(5) The remaining equity interests in NSM Suryalabh, NSM Sitara and NSM L’Volta that were not owned by the Company as of December 31, 2015 were transferred to the Company in April 2016.
(6) The remaining equity interests in Focal, 11% of the equity interests in Millenium and 26% of the equity interest in Azure that were not owned by the Company as of December 31, 2015 were transferred to the Company in the fourth quarter of 2016.
As discussed in “Business,” “Risk Factors,” “Management’s Discussion and Analysis of Financial Condition and Results of Operations” and other sections of this annual report, including our audited consolidated financial statements and the notes thereto contained in this annual report, we currently depend significantly on SunEdison for operational, systems and staffing support, among other things. While we continue to evaluate SunEdison’s filings and will continue to monitor the conduct of the bankruptcy proceedings and work to assert and enforce any claims that we may have against SunEdison through those proceedings, the SunEdison Bankruptcy may have a material adverse effect on the Company given our reliance on SunEdison. No assurance can be given on the outcome of the SunEdison Bankruptcy or its impact on the Company. Our Corporate Governance and Conflicts Committee (the “Conflicts Committee”) is responsible for oversight and approval of the business and affairs of the Company relating to or involving SunEdison and any of its affiliates (other than the Company), including in connection with the SunEdison Bankruptcy. The matters described in this section entitled “SunEdison Bankruptcy” and other matters that presented conflict of interest issues between the Company and SunEdison have been approved and authorized pursuant to this authority by those members of the Conflicts Committee in place at the time the applicable decision was made.
The Company is not a part of the SunEdison Bankruptcy and does not rely substantially on SunEdison for funding or liquidity. The Company continues to participate actively in the SunEdison Bankruptcy proceedings, and the SunEdison Bankruptcy will continue to have a negative impact on the Company given our complex relationship with SunEdison.
During the SunEdison Bankruptcy, SunEdison has not performed substantially as obligated under its agreements with us, including under sponsorship arrangements consisting of the various corporate level agreements put in place at the time of the Company’s IPO (collectively, the “Sponsorship Arrangement”) and certain O&M and asset management arrangements. SunEdison’s failure to perform substantially as obligated under its agreements with us, including under the Sponsorship Arrangement, project level O&M and asset management agreements and other support agreements may have a material adverse effect on the Company. Despite these adverse effects, the Company expects that it will be able to operate its business without the support of SunEdison pursuant to the plans for transitioning away from reliance on SunEdison that we are in the process of implementing. These plans include, among other things, establishing stand-alone information technology, accounting and other critical systems and infrastructure, directly hiring our employees, and seeking proposals for alternative O&M and asset management services for our power plants. In addition to the one-time costs of implementing a stand-alone organization, our business will be adversely affected to the extent we are unsuccessful in implementing the relevant plans or the resulting ongoing long-term costs are higher than the costs we are expecting to incur with SunEdison as a sponsor.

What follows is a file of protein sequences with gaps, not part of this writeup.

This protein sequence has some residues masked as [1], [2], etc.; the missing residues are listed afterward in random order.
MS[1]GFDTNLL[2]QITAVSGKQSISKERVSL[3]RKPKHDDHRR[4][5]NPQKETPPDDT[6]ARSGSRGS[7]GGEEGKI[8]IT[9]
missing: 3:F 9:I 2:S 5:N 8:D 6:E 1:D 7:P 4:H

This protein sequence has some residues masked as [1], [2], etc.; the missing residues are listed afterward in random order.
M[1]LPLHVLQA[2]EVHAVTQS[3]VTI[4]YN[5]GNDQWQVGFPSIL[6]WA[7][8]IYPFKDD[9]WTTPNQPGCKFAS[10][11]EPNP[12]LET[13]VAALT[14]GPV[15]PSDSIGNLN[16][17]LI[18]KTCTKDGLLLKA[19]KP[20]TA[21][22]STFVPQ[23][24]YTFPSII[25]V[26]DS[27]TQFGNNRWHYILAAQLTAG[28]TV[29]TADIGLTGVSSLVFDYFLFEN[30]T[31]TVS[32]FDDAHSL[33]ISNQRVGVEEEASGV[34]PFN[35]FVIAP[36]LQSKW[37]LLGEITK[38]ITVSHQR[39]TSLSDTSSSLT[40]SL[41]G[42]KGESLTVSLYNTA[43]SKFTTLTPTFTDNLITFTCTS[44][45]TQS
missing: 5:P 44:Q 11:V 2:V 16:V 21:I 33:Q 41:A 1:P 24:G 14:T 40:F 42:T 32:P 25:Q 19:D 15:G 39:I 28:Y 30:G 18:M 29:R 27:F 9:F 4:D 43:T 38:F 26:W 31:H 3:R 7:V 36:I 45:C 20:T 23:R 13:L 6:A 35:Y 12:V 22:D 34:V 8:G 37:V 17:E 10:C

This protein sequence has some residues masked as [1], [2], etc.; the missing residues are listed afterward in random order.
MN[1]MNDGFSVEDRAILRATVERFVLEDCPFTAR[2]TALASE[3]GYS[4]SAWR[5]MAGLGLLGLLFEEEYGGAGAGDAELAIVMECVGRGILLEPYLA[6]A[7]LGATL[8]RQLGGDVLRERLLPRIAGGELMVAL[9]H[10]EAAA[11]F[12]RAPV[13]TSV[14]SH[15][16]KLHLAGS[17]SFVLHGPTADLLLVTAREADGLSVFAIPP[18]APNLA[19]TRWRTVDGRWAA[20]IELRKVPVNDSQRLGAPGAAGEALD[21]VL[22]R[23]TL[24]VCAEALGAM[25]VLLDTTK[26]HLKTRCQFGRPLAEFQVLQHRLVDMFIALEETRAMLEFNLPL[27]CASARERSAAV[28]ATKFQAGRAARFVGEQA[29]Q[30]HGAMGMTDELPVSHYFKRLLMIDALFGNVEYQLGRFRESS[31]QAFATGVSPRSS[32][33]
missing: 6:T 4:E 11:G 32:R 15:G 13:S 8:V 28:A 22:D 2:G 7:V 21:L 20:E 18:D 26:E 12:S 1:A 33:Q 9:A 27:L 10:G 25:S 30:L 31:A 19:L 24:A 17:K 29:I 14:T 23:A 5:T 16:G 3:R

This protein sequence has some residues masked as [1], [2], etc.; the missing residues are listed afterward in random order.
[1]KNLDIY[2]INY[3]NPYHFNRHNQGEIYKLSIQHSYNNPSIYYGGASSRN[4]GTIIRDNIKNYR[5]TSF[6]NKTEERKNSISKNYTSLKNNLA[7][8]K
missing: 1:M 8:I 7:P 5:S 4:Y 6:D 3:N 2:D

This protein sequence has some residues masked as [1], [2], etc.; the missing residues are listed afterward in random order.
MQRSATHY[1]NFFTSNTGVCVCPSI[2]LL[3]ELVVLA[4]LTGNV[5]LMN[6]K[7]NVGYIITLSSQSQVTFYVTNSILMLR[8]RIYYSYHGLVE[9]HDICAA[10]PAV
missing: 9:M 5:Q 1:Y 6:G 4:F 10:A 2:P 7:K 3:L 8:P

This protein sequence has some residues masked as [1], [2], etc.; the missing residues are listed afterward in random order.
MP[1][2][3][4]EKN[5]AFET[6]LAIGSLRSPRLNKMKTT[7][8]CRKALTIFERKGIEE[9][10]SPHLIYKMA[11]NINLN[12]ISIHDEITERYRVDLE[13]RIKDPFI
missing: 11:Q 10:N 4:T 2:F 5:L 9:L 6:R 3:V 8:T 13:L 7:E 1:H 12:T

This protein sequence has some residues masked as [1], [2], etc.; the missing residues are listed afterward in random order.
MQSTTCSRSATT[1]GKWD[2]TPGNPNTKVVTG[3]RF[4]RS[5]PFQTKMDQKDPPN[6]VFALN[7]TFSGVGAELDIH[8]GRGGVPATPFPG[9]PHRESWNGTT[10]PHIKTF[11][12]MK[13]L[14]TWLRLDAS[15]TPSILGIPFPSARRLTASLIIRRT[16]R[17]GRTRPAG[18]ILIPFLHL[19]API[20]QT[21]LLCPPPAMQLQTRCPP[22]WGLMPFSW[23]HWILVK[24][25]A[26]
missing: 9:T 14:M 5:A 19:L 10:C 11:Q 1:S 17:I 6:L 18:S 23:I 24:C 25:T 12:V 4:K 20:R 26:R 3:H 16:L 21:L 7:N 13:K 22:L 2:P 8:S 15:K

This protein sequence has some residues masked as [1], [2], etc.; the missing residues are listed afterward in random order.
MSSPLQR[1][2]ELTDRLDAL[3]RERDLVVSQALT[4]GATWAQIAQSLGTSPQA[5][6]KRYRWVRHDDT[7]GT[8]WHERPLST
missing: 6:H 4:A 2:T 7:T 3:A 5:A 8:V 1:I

The project level financing agreements for our two remaining levered power plants in India and our three power plants in South Africa contain provisions that provide the lenders with the right to accelerate debt maturity due to the SunEdison Bankruptcy because SunEdison is an original sponsor of the project and/or a party to certain material project agreements, such as O&M and EPC related contracts. In addition, certain audited financial statements at the project level have been delayed, which may create or may have already created defaults at the project level for our levered power plants. If not cured or waived, these defaults may restrict the ability of the project companies to make distributions to us and may provide the lenders with the right to accelerate debt maturity. However, our corporate level revolving credit facility and the indenture governing our 9.75% Senior Notes due 2022 do not include an event of default provision triggered by the SunEdison Bankruptcy, and none of our power purchase agreements includes a provision that would permit the offtake counterparty to terminate the agreement as a result of the SunEdison Bankruptcy.
On September 25, 2016, the Company filed its initial proof of claim in the SunEdison Bankruptcy case, and filed an amended proof of claim on October 7, 2016. As set forth in the proofs of claim, the Company believes it has unsecured claims against SunEdison that it estimates are in excess of $2.0 billion. These claims include, without limitation, claims for damages relating to breach of SunEdison's obligations under the Sponsorship Arrangement between the Company and SunEdison and other agreements; contribution and indemnification claims arising from litigation; claims relating to SunEdison’s breach of fiduciary, agency and other duties; and claims for interference with and the disruption of the business of the Company and its subsidiaries, including the loss of business opportunities, loss of business records, failure to provide timely audited financials, and the increased cost of financing and commercial arrangements. Many of these claims are contingent, unliquidated and/or disputed by SunEdison and other parties in interest in the SunEdison Bankruptcy case, and the estimated amounts of these claims